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Journal Article
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Categories, attention, and the impact of inventions

Strategic Management Journal 42 (5): 992–1023
Balázs Kovács, Gianluca Carnabuci, Filippo Carlo Wezel (2021)
Subject(s)
Strategy and general management; Technology, R&D management
Keyword(s)
Category contrast, invention, patents, search, attention

Research Summary
Whereas prior innovation and strategy literature studied how attentional and search dynamics influence the creation of inventions, we examine how these same processes affect the impact of inventions after their creation. We theorize that inventions classified in “high‐contrast” technological categories garner more attention by potential users and, hence, accrue more citations than otherwise‐equivalent inventions classified in “low‐contrast” categories. We test this hypothesis via three studies. First, we estimate citation‐count models among all USPTO patents granted between 1975 and 2010. Second, we conduct a “twin patents” test comparing inventions patented both at the USPTO and at the EPO. Third, we examine minute‐by‐minute search logs from a sample of USPTO examiners. These studies support our hypothesis and extend current understandings of attentional and search dynamics in the innovation process.

Managerial Summary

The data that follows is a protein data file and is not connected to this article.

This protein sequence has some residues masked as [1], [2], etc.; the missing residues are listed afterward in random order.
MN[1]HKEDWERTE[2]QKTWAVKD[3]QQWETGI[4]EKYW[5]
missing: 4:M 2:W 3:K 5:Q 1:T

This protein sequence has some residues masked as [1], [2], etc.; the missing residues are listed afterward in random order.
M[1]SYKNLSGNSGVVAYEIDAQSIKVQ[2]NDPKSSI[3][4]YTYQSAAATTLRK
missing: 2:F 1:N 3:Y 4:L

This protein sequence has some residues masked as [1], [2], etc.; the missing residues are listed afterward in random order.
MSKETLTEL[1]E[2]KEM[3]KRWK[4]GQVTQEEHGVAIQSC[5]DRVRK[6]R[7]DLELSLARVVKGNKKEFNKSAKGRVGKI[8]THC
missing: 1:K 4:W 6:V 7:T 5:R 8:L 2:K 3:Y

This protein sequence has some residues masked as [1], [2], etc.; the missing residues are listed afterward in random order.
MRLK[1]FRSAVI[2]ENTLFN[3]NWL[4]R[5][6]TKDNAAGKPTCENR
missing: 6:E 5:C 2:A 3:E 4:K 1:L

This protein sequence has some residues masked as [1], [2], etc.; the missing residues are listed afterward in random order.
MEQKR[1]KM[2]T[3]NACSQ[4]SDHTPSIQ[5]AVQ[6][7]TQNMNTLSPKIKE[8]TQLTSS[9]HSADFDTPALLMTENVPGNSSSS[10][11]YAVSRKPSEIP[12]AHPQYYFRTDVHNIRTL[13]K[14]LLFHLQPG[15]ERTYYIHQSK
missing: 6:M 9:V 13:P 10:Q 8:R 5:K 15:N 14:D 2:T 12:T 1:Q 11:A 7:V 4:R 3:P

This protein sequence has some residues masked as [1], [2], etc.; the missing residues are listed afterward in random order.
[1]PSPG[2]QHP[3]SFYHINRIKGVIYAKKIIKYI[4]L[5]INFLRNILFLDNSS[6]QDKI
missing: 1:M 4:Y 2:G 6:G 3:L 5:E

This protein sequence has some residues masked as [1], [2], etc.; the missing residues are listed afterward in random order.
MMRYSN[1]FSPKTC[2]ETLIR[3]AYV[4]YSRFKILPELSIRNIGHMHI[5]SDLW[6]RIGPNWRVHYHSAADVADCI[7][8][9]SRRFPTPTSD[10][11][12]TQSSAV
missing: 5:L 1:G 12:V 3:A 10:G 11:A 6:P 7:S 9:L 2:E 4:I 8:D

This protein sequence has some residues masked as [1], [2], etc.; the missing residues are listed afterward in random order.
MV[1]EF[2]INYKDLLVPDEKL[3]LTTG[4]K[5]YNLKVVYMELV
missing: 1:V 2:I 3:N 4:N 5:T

Patents that receive more citations tend to have greater economic value and greater impact on future technological developments. We show that the number of citations a patent receives does not only depend on its inherent technological value, but also on seemingly neutral classification decisions affecting the likelihood that it will be noticed by potential future users. We test our arguments via three related studies. Our results demonstrate that inventions classified in “high‐contrast” technology classes garner considerably more attention – and hence citations – than twin‐inventions classified in “low‐contrast” classes. The key managerial implication is that, whenever feasible, nudging an invention towards higher‐contrast classes will increase its future worth. The key policy implication is that maximizing categorical contrast across technology classes will help users identify relevant prior patents.
Volume
42
Journal Pages
992–1023